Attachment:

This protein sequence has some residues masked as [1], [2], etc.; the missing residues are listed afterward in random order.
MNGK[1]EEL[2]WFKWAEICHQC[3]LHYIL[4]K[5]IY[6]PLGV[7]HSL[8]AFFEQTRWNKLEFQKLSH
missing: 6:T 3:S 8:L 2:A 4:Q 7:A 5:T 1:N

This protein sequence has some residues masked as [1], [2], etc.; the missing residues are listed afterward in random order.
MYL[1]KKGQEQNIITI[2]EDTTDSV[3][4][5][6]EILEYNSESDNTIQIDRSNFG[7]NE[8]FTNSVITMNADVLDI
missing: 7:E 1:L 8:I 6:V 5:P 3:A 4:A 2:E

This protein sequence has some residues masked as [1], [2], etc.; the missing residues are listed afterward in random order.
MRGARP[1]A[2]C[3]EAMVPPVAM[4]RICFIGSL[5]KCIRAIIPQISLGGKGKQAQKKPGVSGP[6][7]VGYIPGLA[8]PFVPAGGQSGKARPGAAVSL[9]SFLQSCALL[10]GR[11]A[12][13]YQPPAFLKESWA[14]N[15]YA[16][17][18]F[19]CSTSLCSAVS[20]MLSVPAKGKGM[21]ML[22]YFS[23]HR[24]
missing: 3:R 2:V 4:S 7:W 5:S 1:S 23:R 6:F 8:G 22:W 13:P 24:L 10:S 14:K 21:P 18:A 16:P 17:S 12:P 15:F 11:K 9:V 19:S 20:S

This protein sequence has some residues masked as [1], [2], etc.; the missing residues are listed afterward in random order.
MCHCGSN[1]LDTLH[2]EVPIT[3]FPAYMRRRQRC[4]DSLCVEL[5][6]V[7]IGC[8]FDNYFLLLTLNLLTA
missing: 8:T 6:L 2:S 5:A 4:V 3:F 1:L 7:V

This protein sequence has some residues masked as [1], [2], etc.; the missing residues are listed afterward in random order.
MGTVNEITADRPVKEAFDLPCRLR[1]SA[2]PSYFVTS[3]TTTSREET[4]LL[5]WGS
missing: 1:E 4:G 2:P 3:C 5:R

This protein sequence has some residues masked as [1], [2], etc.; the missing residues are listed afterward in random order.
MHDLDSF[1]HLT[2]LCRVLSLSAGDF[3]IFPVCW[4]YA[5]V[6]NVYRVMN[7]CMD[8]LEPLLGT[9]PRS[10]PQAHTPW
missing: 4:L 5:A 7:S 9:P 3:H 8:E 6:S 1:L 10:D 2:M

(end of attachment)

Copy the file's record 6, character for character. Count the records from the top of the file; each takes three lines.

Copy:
This protein sequence has some residues masked as [1], [2], etc.; the missing residues are listed afterward in random order.
MHDLDSF[1]HLT[2]LCRVLSLSAGDF[3]IFPVCW[4]YA[5]V[6]NVYRVMN[7]CMD[8]LEPLLGT[9]PRS[10]PQAHTPW
missing: 4:L 5:A 7:S 9:P 3:H 8:E 6:S 1:L 10:D 2:M